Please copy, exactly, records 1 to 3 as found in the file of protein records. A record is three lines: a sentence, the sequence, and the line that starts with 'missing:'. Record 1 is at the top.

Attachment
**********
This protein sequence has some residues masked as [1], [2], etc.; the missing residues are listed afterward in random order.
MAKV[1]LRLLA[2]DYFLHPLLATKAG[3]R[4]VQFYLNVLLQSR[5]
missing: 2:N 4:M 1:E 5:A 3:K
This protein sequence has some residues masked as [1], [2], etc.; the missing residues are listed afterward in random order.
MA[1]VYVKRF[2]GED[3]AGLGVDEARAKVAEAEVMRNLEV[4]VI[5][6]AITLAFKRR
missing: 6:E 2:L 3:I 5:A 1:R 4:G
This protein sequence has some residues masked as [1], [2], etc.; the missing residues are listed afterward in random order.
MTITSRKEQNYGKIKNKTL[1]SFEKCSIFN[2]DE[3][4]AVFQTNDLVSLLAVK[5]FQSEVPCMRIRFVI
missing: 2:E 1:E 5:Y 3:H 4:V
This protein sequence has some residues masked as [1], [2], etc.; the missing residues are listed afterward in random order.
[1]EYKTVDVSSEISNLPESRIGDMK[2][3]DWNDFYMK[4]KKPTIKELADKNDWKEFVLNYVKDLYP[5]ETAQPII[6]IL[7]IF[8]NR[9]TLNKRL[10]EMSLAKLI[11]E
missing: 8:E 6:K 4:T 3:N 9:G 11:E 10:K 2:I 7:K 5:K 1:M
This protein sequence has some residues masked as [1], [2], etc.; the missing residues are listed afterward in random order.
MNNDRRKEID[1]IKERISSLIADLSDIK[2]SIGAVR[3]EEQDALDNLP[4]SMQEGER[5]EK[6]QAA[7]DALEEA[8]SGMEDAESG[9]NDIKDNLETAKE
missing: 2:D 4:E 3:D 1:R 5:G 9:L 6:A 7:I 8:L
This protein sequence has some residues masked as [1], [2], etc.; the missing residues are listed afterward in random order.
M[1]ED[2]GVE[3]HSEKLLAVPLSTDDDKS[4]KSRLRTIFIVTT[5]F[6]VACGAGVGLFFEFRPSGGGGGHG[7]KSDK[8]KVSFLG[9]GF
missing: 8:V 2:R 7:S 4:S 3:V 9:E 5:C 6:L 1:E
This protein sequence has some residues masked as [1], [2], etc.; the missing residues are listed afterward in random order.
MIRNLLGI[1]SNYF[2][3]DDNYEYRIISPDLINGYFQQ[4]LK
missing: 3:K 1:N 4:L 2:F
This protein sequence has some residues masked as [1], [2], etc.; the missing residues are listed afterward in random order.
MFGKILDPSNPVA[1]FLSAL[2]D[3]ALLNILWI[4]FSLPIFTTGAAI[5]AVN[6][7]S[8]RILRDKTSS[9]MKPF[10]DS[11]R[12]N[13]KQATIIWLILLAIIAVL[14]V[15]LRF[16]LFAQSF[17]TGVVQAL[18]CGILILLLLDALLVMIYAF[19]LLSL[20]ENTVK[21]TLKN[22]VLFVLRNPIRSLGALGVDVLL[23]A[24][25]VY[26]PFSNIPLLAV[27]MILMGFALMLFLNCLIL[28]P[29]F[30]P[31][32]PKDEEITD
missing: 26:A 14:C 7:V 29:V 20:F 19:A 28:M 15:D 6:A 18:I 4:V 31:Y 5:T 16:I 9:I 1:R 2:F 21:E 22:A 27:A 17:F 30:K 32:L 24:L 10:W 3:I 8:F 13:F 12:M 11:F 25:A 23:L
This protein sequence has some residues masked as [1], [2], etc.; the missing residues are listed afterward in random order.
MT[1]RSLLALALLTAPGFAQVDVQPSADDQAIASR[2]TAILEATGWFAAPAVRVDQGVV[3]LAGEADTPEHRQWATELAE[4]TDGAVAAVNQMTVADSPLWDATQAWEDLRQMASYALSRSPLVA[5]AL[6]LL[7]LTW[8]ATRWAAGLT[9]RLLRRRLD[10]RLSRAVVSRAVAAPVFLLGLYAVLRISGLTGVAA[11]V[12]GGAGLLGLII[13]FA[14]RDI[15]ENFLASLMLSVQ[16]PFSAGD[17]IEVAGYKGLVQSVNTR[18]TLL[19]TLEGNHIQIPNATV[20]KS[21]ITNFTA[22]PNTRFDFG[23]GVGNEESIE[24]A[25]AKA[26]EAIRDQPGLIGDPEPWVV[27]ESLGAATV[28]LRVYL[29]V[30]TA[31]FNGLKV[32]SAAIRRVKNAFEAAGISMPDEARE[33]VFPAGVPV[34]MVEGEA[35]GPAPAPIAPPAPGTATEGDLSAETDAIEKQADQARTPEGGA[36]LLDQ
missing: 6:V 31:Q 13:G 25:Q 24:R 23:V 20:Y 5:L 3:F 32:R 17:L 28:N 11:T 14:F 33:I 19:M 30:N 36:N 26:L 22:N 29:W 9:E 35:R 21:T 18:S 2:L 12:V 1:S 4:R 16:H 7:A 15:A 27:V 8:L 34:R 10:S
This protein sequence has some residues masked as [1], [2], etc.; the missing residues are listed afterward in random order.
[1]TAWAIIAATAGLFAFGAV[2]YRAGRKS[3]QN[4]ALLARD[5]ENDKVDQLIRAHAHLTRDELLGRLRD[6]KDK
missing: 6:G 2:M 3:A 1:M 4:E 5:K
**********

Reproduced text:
This protein sequence has some residues masked as [1], [2], etc.; the missing residues are listed afterward in random order.
MAKV[1]LRLLA[2]DYFLHPLLATKAG[3]R[4]VQFYLNVLLQSR[5]
missing: 2:N 4:M 1:E 5:A 3:K
This protein sequence has some residues masked as [1], [2], etc.; the missing residues are listed afterward in random order.
MA[1]VYVKRF[2]GED[3]AGLGVDEARAKVAEAEVMRNLEV[4]VI[5][6]AITLAFKRR
missing: 6:E 2:L 3:I 5:A 1:R 4:G
This protein sequence has some residues masked as [1], [2], etc.; the missing residues are listed afterward in random order.
MTITSRKEQNYGKIKNKTL[1]SFEKCSIFN[2]DE[3][4]AVFQTNDLVSLLAVK[5]FQSEVPCMRIRFVI
missing: 2:E 1:E 5:Y 3:H 4:V